The Concept of Mind
The 1963 Hutchinson edition
|Subject||Philosophy of mind|
|Publisher||University of Chicago Press|
|Original 1949; current edition 2002|
|Media type||Print (Hardback and Paperback)|
|LC Class||BF161 .R9 1984|
The Concept of Mind is a 1949 book by philosopher Gilbert Ryle that has been seen as a founding document in the philosophy of mind, which received professional recognition as a distinct and important branch of philosophy only after 1950. The Concept of Mind argues that "mind" is "a philosophical illusion hailing chiefly from Descartes and sustained by logical errors and 'category mistakes' which have become habitual." The work has been cited as having "put the final nail in the coffin of Cartesian dualism."
In the chapter "Descartes' Myth," Ryle introduces the term "the dogma of the Ghost in the machine" to describe the philosophical concept of the mind as an entity separate from the body. He argues "I hope to prove that it is entirely false, and false not in detail but in principle. It is not merely an assemblage of particular mistakes. It is one big mistake and a mistake of a special kind. It is, namely, a category mistake."
Ryle's Critique of Cartesian Dualism
Ryle rejects Descartes' theory of the relation between mind and body, on the grounds that it approaches the investigation of mental processes as if they could be isolated from physical processes. In order to demonstrate how this theory may be misleading, he explains that knowing how to perform an act skillfully may not only be a matter of being able to reason practically but may also be a matter of being able to put practical reasoning into action. Practical actions may not necessarily be produced by highly theoretical reasoning or by complex sequences of intellectual operations. The meaning of actions may not be explained by making inferences about hidden mental processes, but it may be explained by examining the rules that govern those actions.
According to Ryle, mental processes are merely intelligent acts. There are no mental processes that are distinct from intelligent acts. The operations of the mind are not merely represented by intelligent acts, they are the same as those intelligent acts. Thus, acts of learning, remembering, imagining, knowing, or willing are not merely clues to hidden mental processes or to complex sequences of intellectual operations, they are the way in which those mental processes or intellectual operations are defined. Logical propositions are not merely clues to modes of reasoning, they are those modes of reasoning.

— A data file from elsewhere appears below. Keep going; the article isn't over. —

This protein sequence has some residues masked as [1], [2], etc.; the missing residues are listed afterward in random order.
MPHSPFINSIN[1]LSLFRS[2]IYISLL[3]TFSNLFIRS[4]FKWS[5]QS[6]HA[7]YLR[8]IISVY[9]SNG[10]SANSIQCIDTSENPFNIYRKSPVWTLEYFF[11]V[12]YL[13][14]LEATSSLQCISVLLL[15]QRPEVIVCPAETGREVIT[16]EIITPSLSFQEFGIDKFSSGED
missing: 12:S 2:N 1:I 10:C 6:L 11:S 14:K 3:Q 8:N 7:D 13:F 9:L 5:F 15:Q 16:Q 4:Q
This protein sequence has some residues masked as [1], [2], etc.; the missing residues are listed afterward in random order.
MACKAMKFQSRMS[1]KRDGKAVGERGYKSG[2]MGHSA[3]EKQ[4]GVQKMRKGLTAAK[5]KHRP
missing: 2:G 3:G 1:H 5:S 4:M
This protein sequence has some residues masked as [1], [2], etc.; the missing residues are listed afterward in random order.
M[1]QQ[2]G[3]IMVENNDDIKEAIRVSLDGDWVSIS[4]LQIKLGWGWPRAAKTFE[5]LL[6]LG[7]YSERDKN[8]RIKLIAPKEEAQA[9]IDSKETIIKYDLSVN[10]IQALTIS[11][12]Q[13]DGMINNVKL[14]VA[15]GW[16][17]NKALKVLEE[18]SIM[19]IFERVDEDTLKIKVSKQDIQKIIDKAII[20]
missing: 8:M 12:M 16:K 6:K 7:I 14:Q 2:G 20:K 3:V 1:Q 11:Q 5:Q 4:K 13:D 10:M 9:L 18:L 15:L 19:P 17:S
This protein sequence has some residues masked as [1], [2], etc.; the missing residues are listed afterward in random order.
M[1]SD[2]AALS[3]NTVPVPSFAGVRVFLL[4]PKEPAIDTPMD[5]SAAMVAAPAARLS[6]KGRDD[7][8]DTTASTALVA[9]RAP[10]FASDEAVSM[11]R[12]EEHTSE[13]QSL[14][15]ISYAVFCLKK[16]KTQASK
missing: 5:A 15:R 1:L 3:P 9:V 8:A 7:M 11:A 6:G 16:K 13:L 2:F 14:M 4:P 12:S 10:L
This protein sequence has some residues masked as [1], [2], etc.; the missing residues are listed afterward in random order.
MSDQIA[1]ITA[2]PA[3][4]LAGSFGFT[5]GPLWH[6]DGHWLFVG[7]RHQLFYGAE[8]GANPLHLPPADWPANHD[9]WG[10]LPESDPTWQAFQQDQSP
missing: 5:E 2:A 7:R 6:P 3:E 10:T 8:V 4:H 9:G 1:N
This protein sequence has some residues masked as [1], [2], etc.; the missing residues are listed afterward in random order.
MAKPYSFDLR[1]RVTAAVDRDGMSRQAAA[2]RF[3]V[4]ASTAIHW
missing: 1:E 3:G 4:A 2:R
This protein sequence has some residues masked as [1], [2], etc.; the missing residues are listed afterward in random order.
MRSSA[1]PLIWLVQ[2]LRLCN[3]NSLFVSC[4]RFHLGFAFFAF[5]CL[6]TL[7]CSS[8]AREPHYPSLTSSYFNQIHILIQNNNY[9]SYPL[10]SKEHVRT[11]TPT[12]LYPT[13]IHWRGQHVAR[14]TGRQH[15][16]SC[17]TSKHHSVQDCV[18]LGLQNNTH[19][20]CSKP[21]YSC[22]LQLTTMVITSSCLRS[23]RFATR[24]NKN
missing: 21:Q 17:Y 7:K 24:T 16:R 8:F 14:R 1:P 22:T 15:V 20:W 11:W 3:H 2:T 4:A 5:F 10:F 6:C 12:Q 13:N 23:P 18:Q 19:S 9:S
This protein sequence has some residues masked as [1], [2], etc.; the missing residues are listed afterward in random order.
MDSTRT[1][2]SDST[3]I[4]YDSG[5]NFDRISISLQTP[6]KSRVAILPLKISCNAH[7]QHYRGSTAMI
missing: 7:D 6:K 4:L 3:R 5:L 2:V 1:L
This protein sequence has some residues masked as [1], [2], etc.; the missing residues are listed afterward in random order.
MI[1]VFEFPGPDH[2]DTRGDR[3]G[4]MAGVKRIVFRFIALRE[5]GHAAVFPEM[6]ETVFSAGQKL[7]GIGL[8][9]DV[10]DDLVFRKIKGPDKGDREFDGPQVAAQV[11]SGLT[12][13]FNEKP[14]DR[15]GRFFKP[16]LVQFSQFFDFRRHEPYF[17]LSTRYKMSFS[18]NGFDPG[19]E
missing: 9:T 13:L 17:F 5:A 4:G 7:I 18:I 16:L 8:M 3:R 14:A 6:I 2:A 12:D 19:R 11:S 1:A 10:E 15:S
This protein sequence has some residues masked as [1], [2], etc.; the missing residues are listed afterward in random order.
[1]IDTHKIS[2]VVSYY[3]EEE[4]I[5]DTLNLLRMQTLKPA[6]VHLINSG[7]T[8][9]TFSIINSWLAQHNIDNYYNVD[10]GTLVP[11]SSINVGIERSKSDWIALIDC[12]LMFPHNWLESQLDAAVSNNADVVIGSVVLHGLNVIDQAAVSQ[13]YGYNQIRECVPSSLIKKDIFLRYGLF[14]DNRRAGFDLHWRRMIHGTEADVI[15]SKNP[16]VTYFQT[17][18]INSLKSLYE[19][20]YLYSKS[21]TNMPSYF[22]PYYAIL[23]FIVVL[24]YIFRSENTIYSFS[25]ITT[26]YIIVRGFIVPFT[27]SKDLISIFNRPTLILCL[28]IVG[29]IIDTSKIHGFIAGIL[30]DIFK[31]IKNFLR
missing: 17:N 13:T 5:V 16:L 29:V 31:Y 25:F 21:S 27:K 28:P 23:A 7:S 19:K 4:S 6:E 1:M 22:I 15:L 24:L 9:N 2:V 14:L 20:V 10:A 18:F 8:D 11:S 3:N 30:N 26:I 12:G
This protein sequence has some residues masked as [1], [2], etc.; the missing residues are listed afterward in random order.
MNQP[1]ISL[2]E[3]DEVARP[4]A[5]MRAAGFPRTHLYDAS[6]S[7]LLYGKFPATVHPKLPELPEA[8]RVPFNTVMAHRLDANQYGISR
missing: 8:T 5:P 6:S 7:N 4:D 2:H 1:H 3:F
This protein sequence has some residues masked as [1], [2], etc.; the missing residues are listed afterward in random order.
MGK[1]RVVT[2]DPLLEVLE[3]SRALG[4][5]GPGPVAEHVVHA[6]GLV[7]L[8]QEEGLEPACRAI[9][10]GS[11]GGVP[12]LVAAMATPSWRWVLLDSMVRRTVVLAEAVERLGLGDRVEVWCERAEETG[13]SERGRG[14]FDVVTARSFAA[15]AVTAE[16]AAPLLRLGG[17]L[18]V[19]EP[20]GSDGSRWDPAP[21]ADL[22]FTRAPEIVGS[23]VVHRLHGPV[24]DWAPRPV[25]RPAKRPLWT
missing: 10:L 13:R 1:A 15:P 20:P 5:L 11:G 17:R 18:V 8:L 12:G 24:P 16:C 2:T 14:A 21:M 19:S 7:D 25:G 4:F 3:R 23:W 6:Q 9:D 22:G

The rationalist theory that there is a transformation into physical acts of some purely mental faculty of "Will" or "Volition" is therefore a misconception because it mistakenly assumes that a mental act could be and is distinct from a physical act, or even that a mental world could be and is distinct from the physical world. This theory of the separability of mind and body is described by Ryle as "the dogma of the ghost in the machine". He explains that the workings of the mind as it governs the body are neither an independent nor a distinct mechanism, that there is no entity called "Mind" inside a mechanical apparatus called "the body", but that the workings of the mind may be better conceptualized as the actions of the body.
Cartesian theory holds that mental acts determine physical acts and that volitional acts of the body must be caused by volitional acts of the mind. This theory, according to Ryle, is "the myth of the ghost in the machine".
There is no contradiction between saying that an action is governed by physical laws and saying that the same action is governed by principles of reasoning. The motives of observable actions are propensities and dispositions; these explain why behaviors occur, and not some purely mental process. For example, the disposition to want or not to want something is not explained by an intellectual motive for that thing. The disposition to want something is explained by the behaviors that are involved in wanting that thing. Thus, the mind does consist of abilities and dispositions that do explain behaviors, for example the learning, remembering, knowing, feeling, or willing behaviors. However, personal abilities and dispositions are not the same as mental processes or events. To refer to abilities or dispositions as if they were purely mental occurrences is to make a basic kind of category-mistake.